Full Auto 2 switches it's modes up quite a bit, offering arcade, multiplayer, online and career, each having its own bit of added content. Career mode opens up so players have a choice between multiple missions. The objectives mean little, so plan on doing the same number of events as in the original Full Auto. These events range from escort runs, straightforward races, rival challenges, and time trials. There are also tracks that call for protection of teammates in any of the mentioned event types, but most simply offer a series of primary and secondary objectives, which puts a bit of variability into the gameplay. These can range from taking out specific rival vehicles, killing a specific number of average enemies, taking out ammo supply depot's, completing the event without dying, or completing the event under a certain time limit.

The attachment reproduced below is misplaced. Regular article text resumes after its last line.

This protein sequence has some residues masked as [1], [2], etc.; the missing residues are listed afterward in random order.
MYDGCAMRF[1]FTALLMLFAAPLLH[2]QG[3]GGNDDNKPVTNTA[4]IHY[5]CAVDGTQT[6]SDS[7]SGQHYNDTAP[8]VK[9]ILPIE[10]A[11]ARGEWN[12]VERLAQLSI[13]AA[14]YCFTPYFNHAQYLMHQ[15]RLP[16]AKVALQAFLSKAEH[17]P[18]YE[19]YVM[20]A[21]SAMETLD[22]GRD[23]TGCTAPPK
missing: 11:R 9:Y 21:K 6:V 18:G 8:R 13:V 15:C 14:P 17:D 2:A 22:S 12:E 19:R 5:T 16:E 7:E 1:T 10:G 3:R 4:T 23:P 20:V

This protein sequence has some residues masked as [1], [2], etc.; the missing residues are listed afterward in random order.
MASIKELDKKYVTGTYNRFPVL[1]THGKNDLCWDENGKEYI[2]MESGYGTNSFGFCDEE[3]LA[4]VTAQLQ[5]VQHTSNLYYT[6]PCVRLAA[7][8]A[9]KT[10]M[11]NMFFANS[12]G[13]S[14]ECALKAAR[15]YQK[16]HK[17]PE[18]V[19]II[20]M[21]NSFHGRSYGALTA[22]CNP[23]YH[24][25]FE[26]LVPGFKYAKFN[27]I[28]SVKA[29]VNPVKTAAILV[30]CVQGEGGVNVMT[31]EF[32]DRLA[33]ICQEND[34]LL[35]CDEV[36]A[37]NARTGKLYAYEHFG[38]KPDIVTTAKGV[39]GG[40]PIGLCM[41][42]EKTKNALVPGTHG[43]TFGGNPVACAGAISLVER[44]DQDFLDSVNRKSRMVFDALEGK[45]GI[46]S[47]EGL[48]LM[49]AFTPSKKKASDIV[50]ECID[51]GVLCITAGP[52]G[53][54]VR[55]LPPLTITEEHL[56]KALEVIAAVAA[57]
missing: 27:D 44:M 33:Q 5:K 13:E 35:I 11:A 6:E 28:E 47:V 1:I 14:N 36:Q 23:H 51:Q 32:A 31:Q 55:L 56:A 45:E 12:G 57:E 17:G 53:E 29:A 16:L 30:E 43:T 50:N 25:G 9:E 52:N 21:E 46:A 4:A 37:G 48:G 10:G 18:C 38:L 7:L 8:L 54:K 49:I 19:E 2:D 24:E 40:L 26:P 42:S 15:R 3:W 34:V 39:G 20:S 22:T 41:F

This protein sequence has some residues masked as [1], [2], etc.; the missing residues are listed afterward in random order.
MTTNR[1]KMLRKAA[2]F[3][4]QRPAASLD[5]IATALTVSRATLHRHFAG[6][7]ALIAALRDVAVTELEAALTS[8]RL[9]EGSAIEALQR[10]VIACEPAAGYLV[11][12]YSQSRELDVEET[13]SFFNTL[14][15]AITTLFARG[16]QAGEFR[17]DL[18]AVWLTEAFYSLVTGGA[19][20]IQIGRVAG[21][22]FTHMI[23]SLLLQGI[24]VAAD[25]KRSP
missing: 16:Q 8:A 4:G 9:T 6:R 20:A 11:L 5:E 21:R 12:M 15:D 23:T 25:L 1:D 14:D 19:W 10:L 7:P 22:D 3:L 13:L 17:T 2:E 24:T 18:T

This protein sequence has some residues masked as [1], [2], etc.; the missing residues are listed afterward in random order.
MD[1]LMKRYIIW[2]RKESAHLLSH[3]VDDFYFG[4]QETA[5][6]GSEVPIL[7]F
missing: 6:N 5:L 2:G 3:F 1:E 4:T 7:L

A computer-based authority figure called S.A.G.E. is who you'll be guided by throughout the career. This female voiced computer has brought you in because the world needs riddance from the evil gang running amuck in the streets. The gang cannot be stopped by the fuzz, so of course it's all up to you to take 'em all out. In the end, the thin story that is present doesn't spike any interest, and will never add to the game. The career mode is menu-driven, and takes you from one set of events to the next.